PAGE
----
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1 A Core Course on Modeling ACCEL (continued) a 4 categories model dominance and Pareto optimality strength algorithm Examples Week 5 – Roles of Quantities.

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Presentation on theme: "1 A Core Course on Modeling ACCEL (continued) a 4 categories model dominance and Pareto optimality strength algorithm Examples Week 5 – Roles of Quantities."— Presentation transcript:

1 1 A Core Course on Modeling ACCEL (continued) a 4 categories model dominance and Pareto optimality strength algorithm Examples Week 5 – Roles of Quantities in a Functional Model

2 2 A Core Course on Modeling to-do list keeps track of incomplete expressions to-do list empty: script is compiled script compiles correctly: script starts running Week 5 – Roles of Quantities in a Functional Model ACCEL: a four-categories model

3 3 A Core Course on Modeling ACCEL: a four-categories model quantities are automatically categorized: x=17  constant: cat. III x=slider(3,0,10)  user input: cat I x not in right hand part:  output only: cat. II otherwise:  cat. IV Week 5 – Roles of Quantities in a Functional Model

4 4 A Core Course on Modeling Category I: slider (number), checkbox (boolean), button (boolean event), input (arbitrary), cursorX, cursorY, cursorB cannot occur in expressions: a=slider(10,0,20) *p slider with integer parameters gives integer results slider with  1 float parameter gives float results Week 5 – Roles of Quantities in a Functional Model ACCEL: a four-categories model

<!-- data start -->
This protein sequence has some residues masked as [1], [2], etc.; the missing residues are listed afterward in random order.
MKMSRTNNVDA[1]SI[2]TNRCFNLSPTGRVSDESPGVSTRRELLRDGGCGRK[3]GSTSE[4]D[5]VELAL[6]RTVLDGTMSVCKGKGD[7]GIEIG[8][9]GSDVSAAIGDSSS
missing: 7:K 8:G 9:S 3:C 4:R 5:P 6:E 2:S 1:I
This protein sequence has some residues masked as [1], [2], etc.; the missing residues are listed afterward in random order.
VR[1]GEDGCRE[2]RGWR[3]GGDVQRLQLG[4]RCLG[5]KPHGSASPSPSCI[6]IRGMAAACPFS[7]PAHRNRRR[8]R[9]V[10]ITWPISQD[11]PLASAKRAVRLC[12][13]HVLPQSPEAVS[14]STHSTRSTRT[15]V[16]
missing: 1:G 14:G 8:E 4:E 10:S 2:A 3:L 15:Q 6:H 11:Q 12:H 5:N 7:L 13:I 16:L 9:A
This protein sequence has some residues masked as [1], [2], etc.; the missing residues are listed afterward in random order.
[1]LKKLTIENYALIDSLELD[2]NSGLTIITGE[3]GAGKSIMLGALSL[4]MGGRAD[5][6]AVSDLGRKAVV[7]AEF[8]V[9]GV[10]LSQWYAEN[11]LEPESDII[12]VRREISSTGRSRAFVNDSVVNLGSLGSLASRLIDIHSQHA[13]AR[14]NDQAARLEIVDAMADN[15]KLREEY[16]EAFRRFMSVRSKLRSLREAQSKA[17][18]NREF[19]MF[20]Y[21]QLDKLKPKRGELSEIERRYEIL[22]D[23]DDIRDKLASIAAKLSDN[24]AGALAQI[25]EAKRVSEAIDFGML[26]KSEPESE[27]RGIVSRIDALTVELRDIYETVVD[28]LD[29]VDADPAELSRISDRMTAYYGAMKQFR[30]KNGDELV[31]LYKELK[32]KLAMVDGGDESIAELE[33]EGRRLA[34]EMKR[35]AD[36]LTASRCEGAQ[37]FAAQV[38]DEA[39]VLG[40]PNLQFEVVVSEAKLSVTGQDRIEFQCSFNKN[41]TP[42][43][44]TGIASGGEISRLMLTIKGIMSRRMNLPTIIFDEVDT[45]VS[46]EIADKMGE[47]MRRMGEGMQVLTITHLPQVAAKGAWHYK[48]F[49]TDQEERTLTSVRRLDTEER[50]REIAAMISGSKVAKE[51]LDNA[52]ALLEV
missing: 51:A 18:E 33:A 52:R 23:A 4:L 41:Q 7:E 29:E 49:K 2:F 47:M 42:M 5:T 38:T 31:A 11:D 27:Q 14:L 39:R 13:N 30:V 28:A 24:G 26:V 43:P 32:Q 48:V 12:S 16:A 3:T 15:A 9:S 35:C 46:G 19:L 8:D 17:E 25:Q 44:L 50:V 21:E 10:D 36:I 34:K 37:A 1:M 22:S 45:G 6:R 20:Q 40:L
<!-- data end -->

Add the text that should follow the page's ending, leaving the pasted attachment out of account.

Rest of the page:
5 5 A Core Course on Modeling Category I: to use slider for non-numeric input: r=[ch0, ch1, ch2, …, chn] myChoice=slider(0,0,n) p=r[myChoice] (p can have arbitrary properties) Week 5 – Roles of Quantities in a Functional Model ACCEL: a four-categories model

6 6 A Core Course on Modeling Week 5 – Roles of Quantities in a Functional Model ACCEL: a four-categories model Category II: all cat.-II quantities are given as output dynamic models: p = f( p{1}, q{1} ) : p is not in cat.-II to enforce a quantity in cat.-II: pp = p visual output with 'descartes()'; this is a function and produces output  cat.-II (usually 'plotOK')

7 7 A Core Course on Modeling Week 5 – Roles of Quantities in a Functional Model ACCEL: a four-categories model Category II: in IO/edit tab: show / hide values: values of all quantities results output: (too …) few decimals

8 8 A Core Course on Modeling Category III: cat.-III is automatically detected for numbers or strings Cat-III is detected for expressions with constants only: X = 3 * sin (7.14 / 5) don't use numerical constants in expressions: x = pricePerUnit * nrUnits x = * nrUnits x = 2 * PI * r (built-in constants: PI and E) Week 5 – Roles of Quantities in a Functional Model ACCEL: a four-categories model why not?